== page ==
EU VAT Rules and Affiliate Marketing

Affiliate Marketing Expert Johannes Stockburger

The MOSS System

Since the beginning of this year new rules for sales to customers in another EU country are in force: if you are an EU business person and sell to a customer in another EU country you have to apply the tax rate of the customer’s country and to pay the tax to the customer’s country. With the MOSS system this is doable. And the change deserves some credit because some funny regulations to determine the tax regime have expired. If your customer is outside the EU there is no longer a need to determine whether you have sold to a business or a private person.

Determine Your Customer’s Location

In fact the need to determine the customer’s location is helpful to us. Now that we have to prove the customers location it should be allowed to acquire this information and keep it on file. Earlier filing such information was a kind of privacy problem.

Who Is a Customer?

But if you think about it: these new Value Added Tax rules do not apply only to transactions with end customers. If you do affiliate marketing and promote other peoples products or services you get a commission for it. The marketer who pays you a commission is also your customer. And if this marketer is an EU person, you may have to apply the VAT rules on these commissions.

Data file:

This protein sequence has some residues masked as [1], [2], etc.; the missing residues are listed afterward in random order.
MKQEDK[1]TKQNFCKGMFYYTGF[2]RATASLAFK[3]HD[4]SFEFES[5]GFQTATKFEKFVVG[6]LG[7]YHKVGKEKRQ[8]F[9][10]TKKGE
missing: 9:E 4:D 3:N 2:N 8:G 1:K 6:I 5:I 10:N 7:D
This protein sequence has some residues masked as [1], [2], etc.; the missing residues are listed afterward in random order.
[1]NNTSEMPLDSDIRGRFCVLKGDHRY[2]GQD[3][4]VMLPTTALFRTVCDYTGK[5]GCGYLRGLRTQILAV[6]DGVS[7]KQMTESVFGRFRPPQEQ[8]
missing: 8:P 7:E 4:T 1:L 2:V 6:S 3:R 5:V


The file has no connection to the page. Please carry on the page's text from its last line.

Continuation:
You have to determine the location of every marketer who pays you a commission. If it turns out that this marketer is a EU person, you have to either pay the VAT rate for your commission to the government of your customer’s country, or you have to collect and file his VAT number as proof that he is a business person.

The Solution for Affiliate Marketing

An easy workaround could be to promoting only products which are handled by services like Clickbank. With Clickbank the marketer sells the product to Clickbank. They in turn sells to the final customer and pay commission to affiliates. As they are a US business, VAT does not apply if you sell to them. But this could be quite limiting your choices as an affiliate marketer. You will be able to promote only a fraction of the products on the market.
A better solution is to collect and file the address and phone number of every business whose products you promote. In case you find yourself promoting stuff for an EU business, you need to determine and file also his VAT number.

Show Your Affiliates that You Care

If you sell your product through affiliate marketing receiving payments directly from the customers and paying your affiliates directly: provide your address and VAT number (if applicable) on your affiliate site. This gives you a distinct advantage to find good affiliates. You make it easy for your affiliates to follow the rules and avoid a tax bill eating – depending on your location – 20% or more of the commissions you pay. And, by the way you save a lot of work answering support tickets.

Disclaimer

I want to emphasize that I am not a lawyer, nor a professional accountant or tax advisor. This article is strictly for educational purposes and is in no way professional advise. But I strongly suggest that you ask your tax advisor these questions if you are an EU person.

2 thoughts on “EU VAT Rules and Affiliate Marketing”

  1. Hi Johannes